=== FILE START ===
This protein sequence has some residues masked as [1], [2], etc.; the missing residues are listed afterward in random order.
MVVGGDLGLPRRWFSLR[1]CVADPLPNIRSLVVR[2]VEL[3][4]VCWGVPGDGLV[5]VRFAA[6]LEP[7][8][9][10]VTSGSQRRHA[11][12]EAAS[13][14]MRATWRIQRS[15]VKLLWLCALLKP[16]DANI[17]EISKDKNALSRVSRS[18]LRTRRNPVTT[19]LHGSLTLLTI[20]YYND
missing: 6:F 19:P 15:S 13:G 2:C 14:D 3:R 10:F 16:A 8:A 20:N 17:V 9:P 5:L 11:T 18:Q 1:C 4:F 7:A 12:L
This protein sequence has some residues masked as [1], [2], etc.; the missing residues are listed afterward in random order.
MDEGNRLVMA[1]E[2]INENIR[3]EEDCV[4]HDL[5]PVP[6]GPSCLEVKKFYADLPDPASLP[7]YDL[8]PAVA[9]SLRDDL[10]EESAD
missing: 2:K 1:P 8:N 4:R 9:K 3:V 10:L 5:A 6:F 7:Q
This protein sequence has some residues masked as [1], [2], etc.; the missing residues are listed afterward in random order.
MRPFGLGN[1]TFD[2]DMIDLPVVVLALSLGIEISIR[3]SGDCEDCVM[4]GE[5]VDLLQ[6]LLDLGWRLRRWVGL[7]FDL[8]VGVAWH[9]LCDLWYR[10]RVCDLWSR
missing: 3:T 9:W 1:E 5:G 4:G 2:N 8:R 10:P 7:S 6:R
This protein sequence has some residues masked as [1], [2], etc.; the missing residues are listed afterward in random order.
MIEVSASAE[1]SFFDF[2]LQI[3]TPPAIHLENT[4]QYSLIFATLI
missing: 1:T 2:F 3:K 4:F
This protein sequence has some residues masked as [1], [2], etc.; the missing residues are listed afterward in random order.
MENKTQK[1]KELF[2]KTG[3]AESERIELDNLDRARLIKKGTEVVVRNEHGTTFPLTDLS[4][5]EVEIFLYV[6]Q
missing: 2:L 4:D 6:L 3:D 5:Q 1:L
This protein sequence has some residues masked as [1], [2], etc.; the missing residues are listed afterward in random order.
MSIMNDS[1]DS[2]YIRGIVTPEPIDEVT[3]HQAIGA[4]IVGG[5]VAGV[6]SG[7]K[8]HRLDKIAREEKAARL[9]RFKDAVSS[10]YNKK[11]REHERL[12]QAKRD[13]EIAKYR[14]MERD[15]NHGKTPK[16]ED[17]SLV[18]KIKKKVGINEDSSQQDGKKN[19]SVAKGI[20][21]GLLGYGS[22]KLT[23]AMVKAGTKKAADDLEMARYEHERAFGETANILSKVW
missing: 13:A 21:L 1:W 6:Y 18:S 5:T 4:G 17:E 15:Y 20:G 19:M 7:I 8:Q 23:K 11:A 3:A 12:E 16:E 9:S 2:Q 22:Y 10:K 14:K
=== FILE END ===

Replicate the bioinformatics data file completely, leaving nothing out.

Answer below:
This protein sequence has some residues masked as [1], [2], etc.; the missing residues are listed afterward in random order.
MVVGGDLGLPRRWFSLR[1]CVADPLPNIRSLVVR[2]VEL[3][4]VCWGVPGDGLV[5]VRFAA[6]LEP[7][8][9][10]VTSGSQRRHA[11][12]EAAS[13][14]MRATWRIQRS[15]VKLLWLCALLKP[16]DANI[17]EISKDKNALSRVSRS[18]LRTRRNPVTT[19]LHGSLTLLTI[20]YYND
missing: 6:F 19:P 15:S 13:G 2:C 14:D 3:R 10:F 16:A 8:A 20:N 17:V 9:P 5:L 11:T 18:Q 1:C 4:F 7:A 12:L
This protein sequence has some residues masked as [1], [2], etc.; the missing residues are listed afterward in random order.
MDEGNRLVMA[1]E[2]INENIR[3]EEDCV[4]HDL[5]PVP[6]GPSCLEVKKFYADLPDPASLP[7]YDL[8]PAVA[9]SLRDDL[10]EESAD
missing: 2:K 1:P 8:N 4:R 9:K 3:V 10:L 5:A 6:F 7:Q
This protein sequence has some residues masked as [1], [2], etc.; the missing residues are listed afterward in random order.
MRPFGLGN[1]TFD[2]DMIDLPVVVLALSLGIEISIR[3]SGDCEDCVM[4]GE[5]VDLLQ[6]LLDLGWRLRRWVGL[7]FDL[8]VGVAWH[9]LCDLWYR[10]RVCDLWSR
missing: 3:T 9:W 1:E 5:G 4:G 2:N 8:R 10:P 7:S 6:R
This protein sequence has some residues masked as [1], [2], etc.; the missing residues are listed afterward in random order.
MIEVSASAE[1]SFFDF[2]LQI[3]TPPAIHLENT[4]QYSLIFATLI
missing: 1:T 2:F 3:K 4:F
This protein sequence has some residues masked as [1], [2], etc.; the missing residues are listed afterward in random order.
MENKTQK[1]KELF[2]KTG[3]AESERIELDNLDRARLIKKGTEVVVRNEHGTTFPLTDLS[4][5]EVEIFLYV[6]Q
missing: 2:L 4:D 6:L 3:D 5:Q 1:L
This protein sequence has some residues masked as [1], [2], etc.; the missing residues are listed afterward in random order.
MSIMNDS[1]DS[2]YIRGIVTPEPIDEVT[3]HQAIGA[4]IVGG[5]VAGV[6]SG[7]K[8]HRLDKIAREEKAARL[9]RFKDAVSS[10]YNKK[11]REHERL[12]QAKRD[13]EIAKYR[14]MERD[15]NHGKTPK[16]ED[17]SLV[18]KIKKKVGINEDSSQQDGKKN[19]SVAKGI[20][21]GLLGYGS[22]KLT[23]AMVKAGTKKAADDLEMARYEHERAFGETANILSKVW
missing: 13:A 21:L 1:W 6:Y 18:S 5:T 4:G 17:E 15:Y 20:G 19:M 7:I 8:Q 23:K 11:A 3:A 12:E 16:E 9:S 2:Q 22:Y 10:K 14:K